DEAR HARRIETTE: I have a friend who is well-meaning, but extremely nosy and pushy. She is like the grand inquisitor of my life. If I tell her one thing, she asks me 10 more questions. If I don’t want to answer some of her questions, she gets offended and says that that’s what friends do -- tell each other everything. The thing is, she doesn’t tell me much about herself. She extracts all kinds of information about me but doesn’t reciprocate. I’m over it. I am tired of answering all of her questions. I don’t want to hurt her feelings, but I need to figure out how to get her to back off. Since I have allowed this for so long, I figure she will be shocked by my pushback. What should I do? -- Enough
DEAR ENOUGH: You have reached your limit, a sign of maturity on your part. In order to institute your new boundaries, you will have to flex your muscles and speak up. Next time your friend starts pushing for personal details that you would rather not share, don’t answer. You don’t have to say anything. When she asks you again or inquires as to why you aren’t answering, tell her that you have had enough of her inquisition. You do not want to answer all of her questions and you have decided that you aren’t going to do so anymore. If she acts hurt or offended, tell her that is not your intention. You just need your privacy. This may make your relationship cool off for a while, and that may be perfect, at least for now.
DEAR HARRIETTE: My friend, “Anne,” is currently searching for summer internships for her professional resume. There have been many that she has in mind, though there is one organization at which she really wants to intern. This internship consists of decent pay and flexible hours, and it looks amazing on resumes. The main requirement for this organization is a high GPA. Anne does decently in her schoolwork, but it does not reach the benchmark of the internship. This organization is very selective with its applicants. Anne has worked at different establishments and even has a lot of volunteer experience. She has all this experience, but she does not meet the GPA requirement. Should she just go for it? Or search for something else? -- Striving for Success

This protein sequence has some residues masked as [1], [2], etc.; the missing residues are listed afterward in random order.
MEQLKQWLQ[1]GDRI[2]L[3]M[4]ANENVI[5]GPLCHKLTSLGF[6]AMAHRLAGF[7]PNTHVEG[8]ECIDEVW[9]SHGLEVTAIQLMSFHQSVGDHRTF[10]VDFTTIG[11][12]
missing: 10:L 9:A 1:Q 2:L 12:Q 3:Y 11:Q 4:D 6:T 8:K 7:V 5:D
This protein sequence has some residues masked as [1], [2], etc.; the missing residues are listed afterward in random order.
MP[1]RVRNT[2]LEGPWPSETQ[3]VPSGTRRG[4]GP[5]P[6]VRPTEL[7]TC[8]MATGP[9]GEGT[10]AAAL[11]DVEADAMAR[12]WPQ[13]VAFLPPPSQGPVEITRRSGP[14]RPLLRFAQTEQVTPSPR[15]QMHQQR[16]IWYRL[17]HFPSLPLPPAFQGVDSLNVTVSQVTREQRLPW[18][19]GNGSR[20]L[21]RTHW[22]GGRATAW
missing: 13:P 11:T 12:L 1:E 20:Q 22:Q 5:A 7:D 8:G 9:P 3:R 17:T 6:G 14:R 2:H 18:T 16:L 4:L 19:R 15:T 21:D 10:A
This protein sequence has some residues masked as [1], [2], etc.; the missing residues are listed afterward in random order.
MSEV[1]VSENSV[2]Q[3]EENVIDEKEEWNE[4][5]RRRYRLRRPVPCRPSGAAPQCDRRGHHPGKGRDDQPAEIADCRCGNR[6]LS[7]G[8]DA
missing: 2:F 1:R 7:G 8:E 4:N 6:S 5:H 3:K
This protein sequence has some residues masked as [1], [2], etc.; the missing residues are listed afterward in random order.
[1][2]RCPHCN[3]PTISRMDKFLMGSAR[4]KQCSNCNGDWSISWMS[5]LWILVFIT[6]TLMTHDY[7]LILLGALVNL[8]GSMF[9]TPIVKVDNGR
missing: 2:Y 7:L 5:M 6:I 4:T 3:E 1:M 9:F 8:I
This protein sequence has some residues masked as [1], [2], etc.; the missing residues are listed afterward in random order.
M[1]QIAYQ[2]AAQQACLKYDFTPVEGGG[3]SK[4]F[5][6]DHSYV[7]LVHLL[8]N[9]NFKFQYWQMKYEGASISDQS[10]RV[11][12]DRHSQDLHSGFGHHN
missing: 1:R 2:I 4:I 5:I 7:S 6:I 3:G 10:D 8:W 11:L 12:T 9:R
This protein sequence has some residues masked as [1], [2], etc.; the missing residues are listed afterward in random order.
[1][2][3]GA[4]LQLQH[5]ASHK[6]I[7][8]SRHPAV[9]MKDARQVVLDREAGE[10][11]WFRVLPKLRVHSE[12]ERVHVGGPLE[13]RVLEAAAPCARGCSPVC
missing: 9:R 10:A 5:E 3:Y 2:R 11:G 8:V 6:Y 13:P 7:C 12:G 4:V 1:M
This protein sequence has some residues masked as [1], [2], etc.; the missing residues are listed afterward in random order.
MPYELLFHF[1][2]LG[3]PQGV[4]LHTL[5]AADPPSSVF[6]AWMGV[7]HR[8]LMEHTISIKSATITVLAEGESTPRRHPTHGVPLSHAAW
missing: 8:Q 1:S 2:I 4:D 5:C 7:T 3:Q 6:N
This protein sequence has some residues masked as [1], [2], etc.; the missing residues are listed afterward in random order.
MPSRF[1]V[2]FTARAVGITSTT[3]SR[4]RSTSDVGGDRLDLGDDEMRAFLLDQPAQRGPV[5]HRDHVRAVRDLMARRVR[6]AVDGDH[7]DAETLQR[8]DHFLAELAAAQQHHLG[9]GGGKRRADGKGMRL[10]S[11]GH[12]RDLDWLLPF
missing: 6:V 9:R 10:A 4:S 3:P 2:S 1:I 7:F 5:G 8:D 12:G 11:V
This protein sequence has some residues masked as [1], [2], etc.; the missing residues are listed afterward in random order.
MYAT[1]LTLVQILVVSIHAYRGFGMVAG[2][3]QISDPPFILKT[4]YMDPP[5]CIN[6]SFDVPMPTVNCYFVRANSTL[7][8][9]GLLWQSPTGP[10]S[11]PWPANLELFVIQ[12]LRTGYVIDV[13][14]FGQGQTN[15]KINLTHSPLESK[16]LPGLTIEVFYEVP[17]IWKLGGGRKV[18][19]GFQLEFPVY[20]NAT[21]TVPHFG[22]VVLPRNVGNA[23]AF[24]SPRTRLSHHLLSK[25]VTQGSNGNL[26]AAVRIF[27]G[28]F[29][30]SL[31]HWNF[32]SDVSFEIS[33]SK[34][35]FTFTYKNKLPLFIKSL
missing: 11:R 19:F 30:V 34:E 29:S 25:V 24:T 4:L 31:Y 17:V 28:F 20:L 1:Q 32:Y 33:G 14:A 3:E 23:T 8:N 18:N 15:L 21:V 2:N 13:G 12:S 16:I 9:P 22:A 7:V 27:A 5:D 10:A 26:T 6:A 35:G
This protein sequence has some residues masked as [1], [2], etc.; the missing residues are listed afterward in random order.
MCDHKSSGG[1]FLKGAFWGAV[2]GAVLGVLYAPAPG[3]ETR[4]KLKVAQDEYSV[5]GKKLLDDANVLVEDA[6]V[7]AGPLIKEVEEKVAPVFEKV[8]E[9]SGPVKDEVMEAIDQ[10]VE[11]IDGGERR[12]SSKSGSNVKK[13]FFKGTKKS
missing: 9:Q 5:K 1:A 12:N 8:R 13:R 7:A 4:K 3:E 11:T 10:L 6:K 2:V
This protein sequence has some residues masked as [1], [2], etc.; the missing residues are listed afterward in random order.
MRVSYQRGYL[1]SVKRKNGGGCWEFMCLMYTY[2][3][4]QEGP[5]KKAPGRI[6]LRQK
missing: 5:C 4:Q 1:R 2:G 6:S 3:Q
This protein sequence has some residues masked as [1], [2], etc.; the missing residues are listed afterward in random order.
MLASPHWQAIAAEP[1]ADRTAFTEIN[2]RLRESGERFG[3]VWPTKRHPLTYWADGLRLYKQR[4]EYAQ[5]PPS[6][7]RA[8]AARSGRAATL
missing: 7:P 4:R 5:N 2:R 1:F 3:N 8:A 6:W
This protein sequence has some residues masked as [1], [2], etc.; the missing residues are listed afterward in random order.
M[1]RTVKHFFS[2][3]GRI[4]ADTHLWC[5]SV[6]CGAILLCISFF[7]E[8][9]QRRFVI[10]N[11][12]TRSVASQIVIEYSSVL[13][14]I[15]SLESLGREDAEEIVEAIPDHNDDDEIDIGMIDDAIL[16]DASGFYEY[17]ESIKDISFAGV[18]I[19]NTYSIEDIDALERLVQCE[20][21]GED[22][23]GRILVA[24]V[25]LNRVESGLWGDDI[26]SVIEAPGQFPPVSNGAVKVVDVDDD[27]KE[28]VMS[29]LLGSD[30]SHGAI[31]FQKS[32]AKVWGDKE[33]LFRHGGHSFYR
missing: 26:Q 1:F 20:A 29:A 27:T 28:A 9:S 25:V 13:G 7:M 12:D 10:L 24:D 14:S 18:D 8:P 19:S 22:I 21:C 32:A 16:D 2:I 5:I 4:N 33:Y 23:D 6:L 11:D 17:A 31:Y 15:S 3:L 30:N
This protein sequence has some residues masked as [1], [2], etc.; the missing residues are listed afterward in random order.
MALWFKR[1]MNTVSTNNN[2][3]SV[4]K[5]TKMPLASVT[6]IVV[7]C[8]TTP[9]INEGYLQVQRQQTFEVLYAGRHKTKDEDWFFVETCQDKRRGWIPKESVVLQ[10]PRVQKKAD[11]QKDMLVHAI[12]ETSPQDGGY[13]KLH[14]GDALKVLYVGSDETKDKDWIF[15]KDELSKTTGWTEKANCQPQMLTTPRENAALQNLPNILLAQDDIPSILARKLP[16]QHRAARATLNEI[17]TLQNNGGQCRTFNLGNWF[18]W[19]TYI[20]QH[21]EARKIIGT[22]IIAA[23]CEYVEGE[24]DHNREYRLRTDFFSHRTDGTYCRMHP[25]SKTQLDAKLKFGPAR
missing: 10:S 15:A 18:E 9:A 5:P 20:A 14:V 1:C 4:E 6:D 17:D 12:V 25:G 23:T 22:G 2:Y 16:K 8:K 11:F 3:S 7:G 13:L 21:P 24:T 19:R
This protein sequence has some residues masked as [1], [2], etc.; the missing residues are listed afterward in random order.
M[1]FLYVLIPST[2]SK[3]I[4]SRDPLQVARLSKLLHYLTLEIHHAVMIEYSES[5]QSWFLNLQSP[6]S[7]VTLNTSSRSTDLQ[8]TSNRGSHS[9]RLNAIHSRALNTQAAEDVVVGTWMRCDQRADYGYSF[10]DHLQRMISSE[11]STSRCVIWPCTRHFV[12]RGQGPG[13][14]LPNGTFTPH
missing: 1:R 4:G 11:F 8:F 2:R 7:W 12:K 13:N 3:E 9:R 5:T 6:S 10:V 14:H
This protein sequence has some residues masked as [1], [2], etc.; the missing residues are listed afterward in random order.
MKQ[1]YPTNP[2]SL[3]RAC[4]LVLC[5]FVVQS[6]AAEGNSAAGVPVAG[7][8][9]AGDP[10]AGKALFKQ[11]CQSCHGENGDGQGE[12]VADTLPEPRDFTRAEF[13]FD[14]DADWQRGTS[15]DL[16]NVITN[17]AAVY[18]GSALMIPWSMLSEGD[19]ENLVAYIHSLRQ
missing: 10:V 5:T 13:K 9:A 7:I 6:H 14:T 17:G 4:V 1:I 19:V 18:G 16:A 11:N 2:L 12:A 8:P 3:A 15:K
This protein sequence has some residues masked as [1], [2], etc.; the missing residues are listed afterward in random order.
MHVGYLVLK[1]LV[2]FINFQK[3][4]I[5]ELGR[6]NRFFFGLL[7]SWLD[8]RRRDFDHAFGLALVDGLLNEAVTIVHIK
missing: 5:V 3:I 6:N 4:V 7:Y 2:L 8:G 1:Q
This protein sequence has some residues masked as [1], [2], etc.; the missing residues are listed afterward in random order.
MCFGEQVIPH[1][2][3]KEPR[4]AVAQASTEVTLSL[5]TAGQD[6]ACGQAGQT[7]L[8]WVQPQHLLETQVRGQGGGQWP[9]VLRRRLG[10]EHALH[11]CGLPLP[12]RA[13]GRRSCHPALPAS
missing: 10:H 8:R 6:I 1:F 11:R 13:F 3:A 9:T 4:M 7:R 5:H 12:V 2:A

DEAR STRIVING FOR SUCCESS: Your friend should certainly apply for this internship and include a letter that speaks of her passion and commitment as it also describes why she thinks she is a good fit for the role. But she should not end her application process there. She should apply to several other internships, including some that better match her qualifications. Most internships are highly competitive. She should not assume that she will be selected for the one she wants. This would be true even if she matched all of the requirements.
(Harriette Cole is a lifestylist and founder of DREAMLEAPERS, an initiative to help people access and activate their dreams. You can send questions to email@example.com or c/o Andrews McMeel Syndication, 1130 Walnut St., Kansas City, MO 64106.)